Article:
By Barbara Reynolds
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Additional resources for Dante: The Poet, the Political Thinker, the Man
Coll. Works :) [Out of the depths I loved you, God, Through the delirium of earthly obsessions and passions. You tormented me for a long time without news, But no one was dearer to me than You. Introduction When I kissed my beloved, I shared My bed with You. Welcoming my guests I welcomed You. And the more I venerated You, the more severely Your gaze pierced me. So don’t be jealous! . . . . . . . . . . ] Written with a clear presentiment of his third wife’s impending death, the ﬁnal sonnet remains as if abandoned under the force of events.
Written with a clear presentiment of his third wife’s impending death, the ﬁnal sonnet remains as if abandoned under the force of events. However, it should also be noted how the pressure of real events once again leads Ivanov toward texts. Vera’s death became wholly real for him only as a poetic crisis; her strange, short life took shape as the deformation of a sonnet. It is remarkable that Ivanov left little lyrical remembrance of his ﬁnal love, Olga Shor, a young devotee from a prominent Jewish family, who followed him into emigration in .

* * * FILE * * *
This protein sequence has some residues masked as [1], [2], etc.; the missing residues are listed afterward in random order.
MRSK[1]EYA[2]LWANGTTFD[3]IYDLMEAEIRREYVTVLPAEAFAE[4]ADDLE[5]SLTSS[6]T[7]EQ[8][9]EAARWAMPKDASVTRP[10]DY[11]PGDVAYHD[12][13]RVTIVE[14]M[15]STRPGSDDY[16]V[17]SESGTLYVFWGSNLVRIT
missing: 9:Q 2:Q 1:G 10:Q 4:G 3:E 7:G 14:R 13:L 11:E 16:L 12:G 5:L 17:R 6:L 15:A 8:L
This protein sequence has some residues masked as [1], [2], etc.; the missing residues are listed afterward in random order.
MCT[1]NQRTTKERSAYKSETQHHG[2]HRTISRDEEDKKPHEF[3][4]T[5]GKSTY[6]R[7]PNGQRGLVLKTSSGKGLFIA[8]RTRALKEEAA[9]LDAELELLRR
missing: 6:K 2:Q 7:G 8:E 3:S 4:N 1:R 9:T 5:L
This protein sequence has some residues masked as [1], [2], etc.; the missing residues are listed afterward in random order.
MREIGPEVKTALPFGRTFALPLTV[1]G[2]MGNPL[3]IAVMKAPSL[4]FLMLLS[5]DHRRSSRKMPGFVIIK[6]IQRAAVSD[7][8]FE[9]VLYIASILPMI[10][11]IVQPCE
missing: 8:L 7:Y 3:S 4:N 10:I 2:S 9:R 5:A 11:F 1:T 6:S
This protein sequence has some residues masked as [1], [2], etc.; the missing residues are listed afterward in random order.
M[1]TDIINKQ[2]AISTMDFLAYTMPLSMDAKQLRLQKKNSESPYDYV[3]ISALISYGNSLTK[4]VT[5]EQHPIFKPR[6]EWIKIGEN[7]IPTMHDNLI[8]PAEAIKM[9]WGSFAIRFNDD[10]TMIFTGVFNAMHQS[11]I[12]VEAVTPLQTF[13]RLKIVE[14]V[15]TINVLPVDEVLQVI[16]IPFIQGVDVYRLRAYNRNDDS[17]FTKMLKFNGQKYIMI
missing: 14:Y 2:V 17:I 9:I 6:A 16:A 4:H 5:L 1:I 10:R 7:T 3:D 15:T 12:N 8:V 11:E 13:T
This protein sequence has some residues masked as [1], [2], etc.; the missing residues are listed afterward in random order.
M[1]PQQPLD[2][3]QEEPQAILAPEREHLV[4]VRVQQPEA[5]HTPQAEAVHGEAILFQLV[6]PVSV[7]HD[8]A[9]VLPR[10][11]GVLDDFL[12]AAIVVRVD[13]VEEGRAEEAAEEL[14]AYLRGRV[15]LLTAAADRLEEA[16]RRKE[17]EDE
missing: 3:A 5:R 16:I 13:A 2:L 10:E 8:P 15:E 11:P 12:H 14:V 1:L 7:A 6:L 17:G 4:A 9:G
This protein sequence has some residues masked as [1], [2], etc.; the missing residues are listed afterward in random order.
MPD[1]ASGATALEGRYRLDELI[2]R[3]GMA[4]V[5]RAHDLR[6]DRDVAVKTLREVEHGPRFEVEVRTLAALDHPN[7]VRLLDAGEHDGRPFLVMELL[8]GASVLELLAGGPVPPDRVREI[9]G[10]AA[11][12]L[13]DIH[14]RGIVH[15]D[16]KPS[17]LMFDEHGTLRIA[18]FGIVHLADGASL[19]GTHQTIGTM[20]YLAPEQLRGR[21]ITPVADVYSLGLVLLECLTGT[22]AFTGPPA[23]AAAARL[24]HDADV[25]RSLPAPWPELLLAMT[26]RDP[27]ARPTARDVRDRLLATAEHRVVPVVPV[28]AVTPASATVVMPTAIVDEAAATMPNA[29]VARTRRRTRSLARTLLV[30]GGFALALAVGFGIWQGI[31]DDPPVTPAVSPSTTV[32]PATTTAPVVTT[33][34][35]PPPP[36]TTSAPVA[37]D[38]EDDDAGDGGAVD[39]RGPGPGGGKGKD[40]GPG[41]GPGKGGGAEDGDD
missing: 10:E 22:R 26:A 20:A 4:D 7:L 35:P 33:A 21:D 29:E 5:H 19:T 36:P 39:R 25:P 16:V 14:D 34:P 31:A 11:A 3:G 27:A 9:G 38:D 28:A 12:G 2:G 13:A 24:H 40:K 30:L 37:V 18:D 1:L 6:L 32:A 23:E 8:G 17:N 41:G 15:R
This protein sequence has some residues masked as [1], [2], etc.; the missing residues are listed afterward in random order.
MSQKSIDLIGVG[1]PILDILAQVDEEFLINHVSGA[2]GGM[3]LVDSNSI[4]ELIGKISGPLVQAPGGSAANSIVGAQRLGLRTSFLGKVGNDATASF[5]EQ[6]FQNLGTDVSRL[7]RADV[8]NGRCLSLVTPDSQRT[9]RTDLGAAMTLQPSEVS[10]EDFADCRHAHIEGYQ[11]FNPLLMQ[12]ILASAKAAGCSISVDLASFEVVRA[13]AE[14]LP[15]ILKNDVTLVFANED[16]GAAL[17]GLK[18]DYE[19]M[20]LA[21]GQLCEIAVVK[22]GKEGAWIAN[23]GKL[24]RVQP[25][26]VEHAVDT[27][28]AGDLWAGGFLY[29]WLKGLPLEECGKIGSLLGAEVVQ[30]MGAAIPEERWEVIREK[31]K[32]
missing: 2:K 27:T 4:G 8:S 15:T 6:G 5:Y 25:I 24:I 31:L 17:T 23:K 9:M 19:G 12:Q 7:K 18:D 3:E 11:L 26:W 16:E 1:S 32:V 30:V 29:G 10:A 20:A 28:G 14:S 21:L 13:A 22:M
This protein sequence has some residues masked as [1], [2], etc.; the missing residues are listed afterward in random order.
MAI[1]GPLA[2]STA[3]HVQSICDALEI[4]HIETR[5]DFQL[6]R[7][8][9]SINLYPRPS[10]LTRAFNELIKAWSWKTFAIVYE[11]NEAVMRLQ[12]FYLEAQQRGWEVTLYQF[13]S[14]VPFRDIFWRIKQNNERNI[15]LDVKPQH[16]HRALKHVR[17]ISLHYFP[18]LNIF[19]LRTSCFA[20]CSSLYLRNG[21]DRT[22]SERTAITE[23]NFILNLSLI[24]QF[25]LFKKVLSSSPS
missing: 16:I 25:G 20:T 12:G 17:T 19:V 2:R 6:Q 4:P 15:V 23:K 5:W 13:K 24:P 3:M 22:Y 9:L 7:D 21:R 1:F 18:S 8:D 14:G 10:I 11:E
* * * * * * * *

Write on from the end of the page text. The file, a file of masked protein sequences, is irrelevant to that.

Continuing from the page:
The global relevance of Russian spiritual history was conﬁrmed by the outbreak of World War I in June , when Ivanov declared the “universal task” of the Allies to be the restoration of a global Christian empire. Ivanov’s patriotic position in – by no means marked the end of his ideological ﬂip-ﬂops, but it did, in my view, represent perhaps the most natural development of Ivanov’s core values, especially the idea of universality through tradition. It was, in other words, the ideological position that ﬂowed most directly from his lyrical poetry.